Tate’s insight into market forces have been playing out in Horizon facilities. Mike Jefferies, a former McKesson technical advisor who is now vice president of IS at McKesson customer Longmont United Hospital (CO), agrees with the Better Health 2020 strategy. However, he questions whether big Horizon customers are comfortable with the idea of migrating to Paragon.
“You’ve seen a huge consolidation in healthcare,” Jefferies explained in a February 2015 HIStalk interview. “That consolidation has favored EHRs that handle a larger scale, which in our market means Cerner or Epic. What a larger organization consolidates smaller hospitals and organizations, they certainly aren’t going to uptake that smaller community EHR.”
Vanderbilt University Medical Center (TN) is one such customer. It announced its move from Horizon – much of which it had self-developed as WizOrder and then licensed to McKesson in 2001 to create Horizon Expert Orders — to Epic in December 2015, with an anticipated go-live in 2017.
VUMC Chief Informatics Officer Kevin Johnson, MD, MS, who is spearheading the effort, says that its decision was certainly strategic, though the IT team was understandably disappointed to hear the Horizon/Paragon news. “We realized that McKesson was focusing on a different segment of the healthcare market with the Paragon system,” he explains. “Therefore, we had begun surveying the landscape to be proactive about the move at the same time that McKesson sent us the announcement.”
“We have enjoyed a long history with Epic as one of their first revenue cycle clients, dating back to 1995,“ Johnson adds. “We had made a decision to upgrade our revenue cycle and billing system to a more recent Epic version for inpatient and outpatient billing. We also have Cerner’s lab system. Our decision, therefore, was to migrate our revenue cycle/clinical/lab environment to Epic/Epic/Cerner or Epic/Cerner/Cerner. Paragon is a system constructed with a different size and complexity health system in mind. Both Cerner and Epic were good choices for us, and after a thorough evaluation, we chose Epic for our clinical system.”
The Consultant’s Perspective
Mike Lucey, founder and president of Paragon consulting firm Community Hospital Advisors, paints a more intimate picture of Horizon end user reaction. ”I work with the IT folks and the doctors, nurses, therapists, and revenue cycle folks that actually use the product. They take it personally. This is their product,” he explains. “It’s very hard for the users to get around the idea that McKesson is taking something away that they like and works for them and giving them something that for years and years has been pitched as not good enough for their needs. They feel like they had the rug pulled out from under them.”
In Lucey’s best estimation, between 50 and 60 Horizon customers are still evaluating their options and “a couple hundred” are on Paragon, with half of those being migrations.
“It’s important to remember that frustration has a half-life,” he says. “People get frustrated, they get angry, they stomp their feet. They run around and they put out RFPs and they get their responses back. Then the reality of money sets in. I think that’s where we are now. How many phases are there to grief? You know, you have denial. They kind of get stuck on anger for a while. Then somewhere along the way there’s acceptance. I think that’s the phase this market has gotten to. Folks are recognizing that they need to make a rational decision with good information.”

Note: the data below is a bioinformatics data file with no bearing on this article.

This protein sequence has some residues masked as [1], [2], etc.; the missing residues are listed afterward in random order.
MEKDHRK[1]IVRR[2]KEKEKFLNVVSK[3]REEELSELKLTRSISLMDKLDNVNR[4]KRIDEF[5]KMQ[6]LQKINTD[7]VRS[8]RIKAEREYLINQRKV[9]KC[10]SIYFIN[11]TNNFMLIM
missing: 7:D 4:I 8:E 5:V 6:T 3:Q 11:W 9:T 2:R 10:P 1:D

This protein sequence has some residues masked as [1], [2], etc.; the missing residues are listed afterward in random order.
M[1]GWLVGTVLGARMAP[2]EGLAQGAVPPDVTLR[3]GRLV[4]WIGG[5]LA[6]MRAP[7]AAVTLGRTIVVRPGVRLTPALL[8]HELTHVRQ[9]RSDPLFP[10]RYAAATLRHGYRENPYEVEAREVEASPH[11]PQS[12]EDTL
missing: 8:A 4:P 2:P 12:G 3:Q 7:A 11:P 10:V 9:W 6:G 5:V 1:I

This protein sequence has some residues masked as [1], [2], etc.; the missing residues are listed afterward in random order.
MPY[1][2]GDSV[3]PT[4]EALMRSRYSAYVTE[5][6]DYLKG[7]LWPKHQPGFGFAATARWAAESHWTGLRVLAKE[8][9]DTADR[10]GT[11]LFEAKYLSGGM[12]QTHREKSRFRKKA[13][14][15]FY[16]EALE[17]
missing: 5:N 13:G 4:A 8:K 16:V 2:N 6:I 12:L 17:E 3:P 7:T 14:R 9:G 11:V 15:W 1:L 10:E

The Positives of Paragon
It’s not all doom and gloom, as Lucey’s current Paragon customer estimates attest. He is quick to emphasize that Paragon works, though the definition of “works” is, as with all IT systems, at the discretion of the implementing organization.
“The underlying technology and the functionality of Paragon is effective. It can get the job done for hospitals and multi-facility organizations, but it has to be put in well. It’s an issue of accountability. You can find many instances of Paragon implementations where the product is working very, very effectively. The difference between where it’s effective and ineffective is ownership. If the hospital owns it, it works well. If they don’t, it usually stinks.”
Paragon’s Success Hinges on McKesson’s Commitment
Both Lucey and Tate believe that product development and overall quality will make or break Paragon. “They’re going to have to be able to get code out to increase the physician experience,” Tate explains. “The code quality of the releases has got to get better. There have been reports of things being buggy as releases have come out. Overall, it’s going to have to mature to more of a clinical solution, meaning that it’s easier and faster for physicians to use.”
Lucey agrees that McKesson needs to show its commitment to Paragon by improving code quality within a few months. He adds that the company will have to deal with employee challenges. “A lot of them are the same people that were previously doing that for Horizon. A lot of them are still upset. Can they change uniforms from Horizon to Paragon, pick up the mantle, and advocate for it? Make it better, support it well, and sell it effectively? I don’t think a lot of them can, quite frankly.”
Lucey’s insight into McKesson’s internal struggles is shored up by several HIStalk reader reports that McKesson has turned to offshore resources to tackle Paragon’s development and that the company has begun pitching its technology division to venture capitalist firms, reported privately to HIStalk by someone who claimed to have been present in one of the meetings. McKesson President Nimesh Shah was unavailable for comment due to the company’s pre-earnings quiet period through April 1.
McKesson’s commitment to Paragon will determine whether it will continue to meet user needs, remain competitive, and capture a significant share of the Horizon customer base that is being forced to seek an alternative from McKesson or its competitors.